China ready

Know how – partner – contract

Becoming interested in the possibility of starting a school with an overseas partner  is one thing. Being ready for a project is quite another. Mark Schaub looks at what this might mean in China.

Am I ready to engage with China?

A China project is likely to be more time-intensive and more involved than initially forecast. There are difficulties in assembling a successful project team. Teachers or administrators may be wildly enthusiastic at the prospect of going to China the first three or four times if they are visiting Shanghai or Beijing. If the project is in a third-tier city then their enthusiasm may wane more quickly. The most successful project teams are indeed teams rather than individuals.


Does the project make any economic sense?

It is crucial for the foreign school to determine the intentions and objectives of the China project. Very often, the foreign school will meet or be introduced to a Chinese “partner” and the two will decide to “do something”. The Chinese partner might have even less clear intentions or objectives than the foreign partner. Having two partners without a clear strategy (in many cases they do not even independently have a strategy, much less a joint strategy) is unlikely to lead to a smooth and successful implementation of a project.

Implementation of projects requires clearly determining the objectives; economic feasibility; legal compliance; roles of each party and resources required.


Get China Know-how

It is important for educational entities to reach out to the many helpful organizations that seek to foster cooperation with China such as CBBC (China British Business Council); DIT; British Council and BritCham. Indeed, BritCham is the longest running Chamber of Commerce in Shanghai (and recently celebrated its centenary).  Accordingly, the UK has excellent infrastructure in place both in the UK and China but the question is whether British educational entities are adequately tapped into these resources and using them effectively?

Pick the Right Chinese Partner

Most educational entities engaging in China will have a local partner – be it a JV partner, school, fund or investor. The single best risk minimization step a party can take, is to find the right partner. Having the right partner will increase the chance of success and if you have a good understanding of one another then the risk of a dispute or gridlock equally recedes.

Dealing with established Chinese education entities can be bureaucratic and opaque. On the other hand there are increasing Chinese entrepreneurs willing to invest time and money in education and interested in cooperation. Unfortunately, few of these entrepreneurs have experience in education … or management … or appropriate business practices.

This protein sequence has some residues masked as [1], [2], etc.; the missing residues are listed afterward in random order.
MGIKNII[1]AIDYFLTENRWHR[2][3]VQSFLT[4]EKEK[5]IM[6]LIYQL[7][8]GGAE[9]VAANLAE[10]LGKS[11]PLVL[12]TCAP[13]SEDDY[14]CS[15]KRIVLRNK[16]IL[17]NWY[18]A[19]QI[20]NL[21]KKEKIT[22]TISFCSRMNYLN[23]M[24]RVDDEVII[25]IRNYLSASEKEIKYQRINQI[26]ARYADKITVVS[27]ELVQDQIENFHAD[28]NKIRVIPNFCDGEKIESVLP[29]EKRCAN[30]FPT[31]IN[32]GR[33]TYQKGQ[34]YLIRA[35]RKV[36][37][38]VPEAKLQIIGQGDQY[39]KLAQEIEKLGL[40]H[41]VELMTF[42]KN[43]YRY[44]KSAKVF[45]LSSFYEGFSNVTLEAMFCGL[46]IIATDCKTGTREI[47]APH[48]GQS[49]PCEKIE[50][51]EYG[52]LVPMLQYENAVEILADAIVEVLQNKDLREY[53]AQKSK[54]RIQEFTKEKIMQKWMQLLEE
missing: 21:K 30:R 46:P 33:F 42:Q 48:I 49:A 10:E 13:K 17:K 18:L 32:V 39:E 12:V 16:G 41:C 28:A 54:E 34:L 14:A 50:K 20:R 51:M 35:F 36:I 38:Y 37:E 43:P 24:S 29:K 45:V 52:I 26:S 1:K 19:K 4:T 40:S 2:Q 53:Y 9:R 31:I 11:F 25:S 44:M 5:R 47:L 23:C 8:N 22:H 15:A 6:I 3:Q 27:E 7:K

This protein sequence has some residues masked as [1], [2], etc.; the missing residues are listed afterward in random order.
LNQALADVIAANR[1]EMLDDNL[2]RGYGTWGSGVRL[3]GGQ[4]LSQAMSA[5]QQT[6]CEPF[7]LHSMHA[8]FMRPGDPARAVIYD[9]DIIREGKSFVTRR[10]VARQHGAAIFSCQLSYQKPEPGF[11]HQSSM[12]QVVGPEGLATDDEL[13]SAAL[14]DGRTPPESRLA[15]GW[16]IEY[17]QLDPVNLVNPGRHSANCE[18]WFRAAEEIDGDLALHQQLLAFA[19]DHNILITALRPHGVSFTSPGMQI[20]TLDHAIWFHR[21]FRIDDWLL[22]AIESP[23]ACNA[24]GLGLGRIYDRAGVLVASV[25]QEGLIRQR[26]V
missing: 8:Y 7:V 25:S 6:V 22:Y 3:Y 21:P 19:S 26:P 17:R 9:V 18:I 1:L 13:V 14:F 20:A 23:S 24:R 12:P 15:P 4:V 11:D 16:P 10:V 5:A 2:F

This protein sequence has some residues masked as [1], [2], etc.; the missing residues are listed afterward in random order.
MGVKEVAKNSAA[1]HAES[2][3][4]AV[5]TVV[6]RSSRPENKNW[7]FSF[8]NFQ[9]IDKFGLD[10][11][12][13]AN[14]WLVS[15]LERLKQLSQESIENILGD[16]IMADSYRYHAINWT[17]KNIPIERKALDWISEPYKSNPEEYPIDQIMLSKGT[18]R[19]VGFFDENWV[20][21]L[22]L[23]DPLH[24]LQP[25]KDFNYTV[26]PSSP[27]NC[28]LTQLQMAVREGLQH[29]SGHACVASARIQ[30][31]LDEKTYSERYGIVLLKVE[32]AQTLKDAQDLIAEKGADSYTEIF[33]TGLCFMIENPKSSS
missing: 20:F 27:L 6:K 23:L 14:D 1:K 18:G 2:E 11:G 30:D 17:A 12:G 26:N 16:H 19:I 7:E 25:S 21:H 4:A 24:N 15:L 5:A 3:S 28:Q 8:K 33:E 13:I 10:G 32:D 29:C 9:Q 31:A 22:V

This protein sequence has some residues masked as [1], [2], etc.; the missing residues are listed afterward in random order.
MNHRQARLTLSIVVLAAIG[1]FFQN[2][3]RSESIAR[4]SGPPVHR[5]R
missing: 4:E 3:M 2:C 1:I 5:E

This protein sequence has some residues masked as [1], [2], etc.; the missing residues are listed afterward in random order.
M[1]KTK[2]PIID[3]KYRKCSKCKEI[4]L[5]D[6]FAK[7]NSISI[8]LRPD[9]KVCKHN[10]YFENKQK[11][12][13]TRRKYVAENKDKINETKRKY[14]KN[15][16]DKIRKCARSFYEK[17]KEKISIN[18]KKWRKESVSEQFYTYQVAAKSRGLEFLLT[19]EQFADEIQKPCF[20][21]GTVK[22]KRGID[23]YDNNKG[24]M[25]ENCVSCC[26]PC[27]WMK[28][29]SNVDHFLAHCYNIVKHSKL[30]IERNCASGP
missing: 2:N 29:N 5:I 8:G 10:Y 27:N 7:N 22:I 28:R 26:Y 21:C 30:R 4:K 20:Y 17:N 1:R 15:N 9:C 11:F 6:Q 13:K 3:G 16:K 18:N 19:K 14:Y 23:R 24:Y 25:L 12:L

Many international schools place more emphasis on the Chinese entrepreneur having lived overseas and being able to speak English rather than having any experience in China or education … or money… or contacts … or anything other than speaking English.

They have their own ideas about how the business should be run, and unless the international school stays in close contact, then the management and operations of the school may take (pick one or more adjectives) an unusual/frightening/peculiar /brand-damaging turn.

For this reason it is strongly recommended to find a partner with an education pedigree (better to let a competitor cut their teeth with a novice) and to conduct some due diligence on any prospective partner before embarking on a new adventure.



Good Contract

Given differences in law and culture it is important to spell things out in China. The Chinese often feel the need to very clearly set down the rules.

For this reason it is a good practice to prepare relatively detailed contracts to stipulate matters specifically rather than rely upon assumptions. The more detailed the contract, the more it protects both parties from suffering a major misunderstanding.

When preparing a contract for China, it is recommended to draft the contract in both English and Chinese. We often have experiences with clients who believe that the deal is “done” and it is just the “paperwork” that needs to be completed. Generally, these clients are surprised that once the formal contract is presented to the Chinese party, the discussions recommence, often as if there had never been previous discussions.

Experience shows that it is important to:

(1)  Document discussions with Chinese partners; and

(2) Not to assume that discussions held purely in English are understood or considered as being formal discussions by the Chinese side.

The best practice is to hold negotiations based on a formal written contract. The result will be more efficient and certain.


Mark Schaub

China veteran and lawyer Mark Schaub is an international partner and global co-head of Consumer Practice at King & Wood Mallesons. He has advised on foreign investment projects in all major sectors in China with a cumulative value exceeding USD 20 billion. He is familiar with China issues faced by companies and education institutions of all sizes. He speaks English, German, and Mandarin. King and Wood Mallesons offer a variety of legal services to UK schools in the process of finding and working with an educational partner in China.


International Partner, King & Wood Mallesons


T +44 2075501564



Feature Image: by Ulrike Leone from Pixabay

and Favorece

Support Images: by 帆 张Gerd Altmann from Pixabay

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